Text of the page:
TSheets makes tracking time for prevailing wages, a piece of cake. Using TSheets payroll item mapping feature, employers can easily map time spent on a specific project or job to a payroll item within QuickBooks. No more manually tracking or adjusting employee time for prevailing wages. To setup your TSheets account for Prevailing Wage, visit our online help, or contact our amazing customer experience team.
Thirty-three states and the federal government have prevailing wage laws
Prevailing wage laws and certified payroll probably isn't anyone's favorite topic and there is certainly a lot of controversy of the requirements to pay higher wages and submit certified payroll reports when working on government funded construction projects.
There are two sides to the prevailing wage argument:
- Prevailing Wage Laws are essential - they provide stability and ensure a better quality of work and make it more difficult for fly-by-nighters to come in from out of state and do a shoddy job and undercut local workers; according to Representative Peter King (R-Seaford)
- Mandated prevailing wages artificially inflate labor costs - they tend to reflect union collective bargaining rates and not what an employee might accept; according to Nicole Gelinas at a Manhattan Institute who studies urban economics and infrastructure.
Some history on the Davis-Bacon Act
The Federal Davis-Bacon Act was first developed in 1927 by two Republicans - Representative Robert L. Bacon from New York and Senator James J. Davis from Pennsylvania and was signed into law on March 3, 1931 under the Hoover administration.
Representative Bacon introduced the first version of the bill in 1927 after a contractor employing African-American workers from Alabama was awarded a contract to build a Veterans' Hospital in Long Island. He did so due to concerns about the conditions of the workers, displacement of local workers by migrant workers, and competitive pressure toward lower wages.
Approx 20 percent of all construction projects in the US are covered by one of these two Prevailing Wage Laws.Tweet This
The Davis-Bacon Act requires contractors to pay "prevailing wages" to employees on all federally funded construction projects over $2,000.00. Most often, the prevailing wage corresponds directly to union wages, especially in urban areas where union membership tends to be higher.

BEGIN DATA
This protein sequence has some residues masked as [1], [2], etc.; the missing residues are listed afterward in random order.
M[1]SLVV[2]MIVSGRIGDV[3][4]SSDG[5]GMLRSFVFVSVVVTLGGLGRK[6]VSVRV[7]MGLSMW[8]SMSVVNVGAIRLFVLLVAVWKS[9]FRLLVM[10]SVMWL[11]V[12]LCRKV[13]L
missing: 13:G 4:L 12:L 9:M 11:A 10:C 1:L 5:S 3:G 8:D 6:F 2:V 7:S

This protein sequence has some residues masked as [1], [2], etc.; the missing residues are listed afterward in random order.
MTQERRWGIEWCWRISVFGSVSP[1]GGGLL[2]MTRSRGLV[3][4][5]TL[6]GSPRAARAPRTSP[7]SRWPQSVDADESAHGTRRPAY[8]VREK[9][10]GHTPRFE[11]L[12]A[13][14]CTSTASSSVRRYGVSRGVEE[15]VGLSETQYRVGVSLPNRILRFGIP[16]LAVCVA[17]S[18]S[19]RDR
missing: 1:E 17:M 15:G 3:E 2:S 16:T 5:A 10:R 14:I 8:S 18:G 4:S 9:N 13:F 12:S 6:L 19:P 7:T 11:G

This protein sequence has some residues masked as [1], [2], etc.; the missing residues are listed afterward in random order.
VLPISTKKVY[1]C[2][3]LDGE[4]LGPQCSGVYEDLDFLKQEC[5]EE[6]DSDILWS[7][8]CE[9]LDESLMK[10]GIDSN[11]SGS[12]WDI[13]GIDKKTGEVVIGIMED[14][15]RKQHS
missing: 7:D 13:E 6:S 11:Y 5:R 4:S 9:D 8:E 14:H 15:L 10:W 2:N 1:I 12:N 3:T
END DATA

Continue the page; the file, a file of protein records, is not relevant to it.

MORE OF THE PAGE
Approximately 20 percent of all construction projects in the U.S. are covered by either the Federal Davis-Bacon Act or Little Davis-Bacon/State Specific Prevailing Wage Laws.
Complying with Prevailing Wage & Certified Payroll Reporting Requirements
The submission of Certified Payroll Reports on a weekly basis is a requirement of working on Prevailing Wage projects.
If you're new to working on government construction projects, make sure your payroll clerk knows these 4 things.Tweet This
If you are new to working on government construction projects; you and your staff, especially your payroll clerk, need to learn about:
- how prevailing wage is going to affect your business,
- how you need to classify/pay your employees,
- ways that your company can pay the fringe benefit portion of the prevailing wage,
- and how to meet paper and/or electronic certified payroll reporting requirements.
Preparing Certified Payroll Reports can become quite complex:
- 17 states follow the reporting rules/requirements of the U.S. Department of Labor - including the submission of the Federal WH-347 form (or equivalent.)
- 13 States have their own Little Davis-Bacon/State Prevailing Wage requirements and require state specific forms when projects are funded with state money, the Federal form will be required when the construction project is funded with Federal dollars.
- 20 states have multiple State Agencies providing the mandates for Little Davis-Bacon/State Prevailing Wage requirements and certified payroll reporting forms, electronic certified payroll reporting requirements, and/or the submission of the Federal WH-347 form
Know which Certified Payroll Reporting form to file and accurately complete the required info to get paid on time.Tweet This
Make sure that you know which Certified Payroll Reporting form must be filed and how to accurately complete the required information so that you are paid in a timely fashion.
About the Author
Nancy Smyth has supported Intuit products and end users since 1986, with her primary focus being commercial/government construction contractors who utilize QuickBooks Financial Software for their accounting needs. She has been a Certified QuickBooks ProAdvisor since the inception of the program in 1999; and as President of Sunburst Software Solutions, Inc., she is a key player in the development of several QuickBooks Add-Ons for the construction industry. She is also the author of the QuickBooks for Contractors blog and the Learn to use QuickBooks in your construction business website. To learn more about automating certified payroll, AIA Billing and Payroll Wage Management, visit sunburstsoftwaresolutions.comBack to Resource Center